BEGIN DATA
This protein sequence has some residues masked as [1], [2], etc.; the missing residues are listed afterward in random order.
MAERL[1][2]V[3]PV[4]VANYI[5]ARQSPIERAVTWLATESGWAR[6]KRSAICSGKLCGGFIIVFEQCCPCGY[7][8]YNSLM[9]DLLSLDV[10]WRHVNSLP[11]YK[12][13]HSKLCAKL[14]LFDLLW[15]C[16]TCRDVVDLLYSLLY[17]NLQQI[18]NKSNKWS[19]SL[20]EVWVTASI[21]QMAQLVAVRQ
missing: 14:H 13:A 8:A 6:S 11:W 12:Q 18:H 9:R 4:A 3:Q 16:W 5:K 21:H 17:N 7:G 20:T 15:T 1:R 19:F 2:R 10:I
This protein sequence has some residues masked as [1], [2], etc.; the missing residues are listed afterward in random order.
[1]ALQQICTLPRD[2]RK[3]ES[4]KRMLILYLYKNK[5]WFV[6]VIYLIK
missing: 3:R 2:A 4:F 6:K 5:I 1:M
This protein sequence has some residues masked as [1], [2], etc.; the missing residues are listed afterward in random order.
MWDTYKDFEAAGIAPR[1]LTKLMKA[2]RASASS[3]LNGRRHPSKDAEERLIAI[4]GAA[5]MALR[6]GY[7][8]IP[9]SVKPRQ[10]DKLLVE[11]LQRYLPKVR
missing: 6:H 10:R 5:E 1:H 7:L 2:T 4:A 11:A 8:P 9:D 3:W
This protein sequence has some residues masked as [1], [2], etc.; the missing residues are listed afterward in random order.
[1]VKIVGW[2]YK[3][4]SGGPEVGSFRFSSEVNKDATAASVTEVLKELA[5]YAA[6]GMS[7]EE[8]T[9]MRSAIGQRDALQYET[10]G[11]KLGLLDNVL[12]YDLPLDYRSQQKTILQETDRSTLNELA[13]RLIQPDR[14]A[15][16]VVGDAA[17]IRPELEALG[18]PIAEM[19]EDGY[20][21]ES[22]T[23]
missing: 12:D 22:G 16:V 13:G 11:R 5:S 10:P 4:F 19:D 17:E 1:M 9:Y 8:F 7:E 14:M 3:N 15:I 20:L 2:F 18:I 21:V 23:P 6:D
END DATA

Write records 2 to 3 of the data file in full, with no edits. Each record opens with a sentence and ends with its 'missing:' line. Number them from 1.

This protein sequence has some residues masked as [1], [2], etc.; the missing residues are listed afterward in random order.
[1]ALQQICTLPRD[2]RK[3]ES[4]KRMLILYLYKNK[5]WFV[6]VIYLIK
missing: 3:R 2:A 4:F 6:K 5:I 1:M
This protein sequence has some residues masked as [1], [2], etc.; the missing residues are listed afterward in random order.
MWDTYKDFEAAGIAPR[1]LTKLMKA[2]RASASS[3]LNGRRHPSKDAEERLIAI[4]GAA[5]MALR[6]GY[7][8]IP[9]SVKPRQ[10]DKLLVE[11]LQRYLPKVR
missing: 6:H 10:R 5:E 1:H 7:L 2:T 4:A 11:A 8:P 9:D 3:W